Windows Subsystem for Linux (WSL)

The Windows Subsystem for Linux lets developers run a GNU/Linux environment – including most command-line tools, utilities, and applications – directly on Windows, unmodified, without the overhead of a traditional virtual machine or dualboot setup.

Snippet from Wikipedia: Windows Subsystem for Linux

Windows Subsystem for Linux (WSL) is a feature of Microsoft Windows that allows developers to run a Linux environment without the need for a separate virtual machine or dual booting. There are two versions of WSL: WSL 1 and WSL 2. WSL is not available to all Windows 10 users by default. It can be installed either by joining the Windows Insider program or manually via Microsoft Store or Winget.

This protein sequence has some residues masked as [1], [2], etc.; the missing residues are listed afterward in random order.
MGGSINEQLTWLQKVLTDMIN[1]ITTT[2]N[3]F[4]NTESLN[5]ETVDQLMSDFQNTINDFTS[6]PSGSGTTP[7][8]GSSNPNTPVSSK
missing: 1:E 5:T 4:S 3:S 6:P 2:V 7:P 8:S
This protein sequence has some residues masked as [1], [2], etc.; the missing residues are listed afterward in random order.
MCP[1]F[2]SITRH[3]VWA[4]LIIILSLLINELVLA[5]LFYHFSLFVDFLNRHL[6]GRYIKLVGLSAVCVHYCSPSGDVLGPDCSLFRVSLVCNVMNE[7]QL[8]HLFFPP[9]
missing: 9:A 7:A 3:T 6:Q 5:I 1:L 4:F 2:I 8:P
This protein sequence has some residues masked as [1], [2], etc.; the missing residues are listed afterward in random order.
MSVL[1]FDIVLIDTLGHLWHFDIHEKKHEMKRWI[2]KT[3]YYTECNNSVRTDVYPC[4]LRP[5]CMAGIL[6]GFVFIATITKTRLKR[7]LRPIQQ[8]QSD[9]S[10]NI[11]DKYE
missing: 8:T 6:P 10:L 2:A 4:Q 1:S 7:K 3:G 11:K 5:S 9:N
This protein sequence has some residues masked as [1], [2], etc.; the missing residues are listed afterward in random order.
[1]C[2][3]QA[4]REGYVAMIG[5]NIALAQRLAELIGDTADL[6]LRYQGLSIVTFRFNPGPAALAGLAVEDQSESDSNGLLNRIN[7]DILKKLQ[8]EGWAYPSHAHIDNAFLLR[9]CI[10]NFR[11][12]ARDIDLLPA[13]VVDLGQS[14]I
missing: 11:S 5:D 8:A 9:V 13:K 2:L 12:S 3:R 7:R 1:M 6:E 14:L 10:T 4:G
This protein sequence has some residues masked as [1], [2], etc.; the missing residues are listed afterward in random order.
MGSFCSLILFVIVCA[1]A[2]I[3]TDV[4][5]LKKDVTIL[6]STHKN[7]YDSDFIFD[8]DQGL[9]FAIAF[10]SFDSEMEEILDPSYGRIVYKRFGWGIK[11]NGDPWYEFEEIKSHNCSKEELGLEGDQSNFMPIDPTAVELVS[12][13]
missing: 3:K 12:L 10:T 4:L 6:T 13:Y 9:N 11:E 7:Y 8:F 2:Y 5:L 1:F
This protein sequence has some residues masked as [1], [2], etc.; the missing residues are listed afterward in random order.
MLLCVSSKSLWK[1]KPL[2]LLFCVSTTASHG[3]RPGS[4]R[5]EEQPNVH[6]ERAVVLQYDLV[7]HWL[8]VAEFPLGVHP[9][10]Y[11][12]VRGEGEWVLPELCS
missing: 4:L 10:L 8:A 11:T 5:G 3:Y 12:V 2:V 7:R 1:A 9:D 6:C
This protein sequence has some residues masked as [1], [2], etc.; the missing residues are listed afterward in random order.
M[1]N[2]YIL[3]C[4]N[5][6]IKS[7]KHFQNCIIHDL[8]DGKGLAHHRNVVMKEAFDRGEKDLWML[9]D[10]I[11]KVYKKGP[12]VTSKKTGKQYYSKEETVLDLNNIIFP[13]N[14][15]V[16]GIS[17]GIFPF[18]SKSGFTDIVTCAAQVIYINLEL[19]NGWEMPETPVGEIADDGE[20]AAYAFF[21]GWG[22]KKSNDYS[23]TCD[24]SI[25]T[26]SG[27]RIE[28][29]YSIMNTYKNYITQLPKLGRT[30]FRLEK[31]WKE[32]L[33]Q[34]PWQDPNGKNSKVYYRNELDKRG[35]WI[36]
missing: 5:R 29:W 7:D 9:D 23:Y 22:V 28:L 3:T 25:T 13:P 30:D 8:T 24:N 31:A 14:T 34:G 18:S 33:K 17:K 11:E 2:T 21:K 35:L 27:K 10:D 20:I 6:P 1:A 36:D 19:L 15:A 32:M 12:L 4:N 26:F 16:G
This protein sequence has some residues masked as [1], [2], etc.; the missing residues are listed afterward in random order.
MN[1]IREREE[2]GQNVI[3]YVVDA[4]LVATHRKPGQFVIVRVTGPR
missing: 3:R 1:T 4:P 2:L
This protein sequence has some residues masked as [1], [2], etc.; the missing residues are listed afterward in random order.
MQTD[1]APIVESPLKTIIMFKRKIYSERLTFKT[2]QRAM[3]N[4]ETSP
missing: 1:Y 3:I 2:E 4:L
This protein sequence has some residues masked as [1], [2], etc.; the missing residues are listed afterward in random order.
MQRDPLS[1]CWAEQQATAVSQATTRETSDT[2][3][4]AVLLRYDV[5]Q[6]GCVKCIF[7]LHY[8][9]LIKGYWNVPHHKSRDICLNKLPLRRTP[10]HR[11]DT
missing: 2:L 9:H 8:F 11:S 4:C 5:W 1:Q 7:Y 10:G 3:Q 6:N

WSL 1 was first released on August 2, 2016, and acts as a compatibility layer for running Linux binary executables (in ELF format) by implementing Linux system calls on the Windows kernel. It is available on Windows 10, Windows 10 LTSB/LTSC, Windows 11, Windows Server 2016, Windows Server 2019 and Windows Server 2022.

In May 2019, WSL 2 was announced, introducing important changes such as a real Linux kernel, through a subset of Hyper-V features. WSL 2 differs from WSL 1 in that WSL 2 runs inside a managed virtual machine that implements the full Linux kernel. As a result, WSL 2 is compatible with more Linux binaries than WSL 1, as not all system calls were implemented in WSL 1. Since June 2019, WSL 2 is available to Windows 10 customers through the Windows Insider program, including the Home edition.


External links:

  • kb/windows_subsystem_for_linux_wsl.txt
  • Last modified: 2022/08/19 13:00
  • by Henrik Yllemo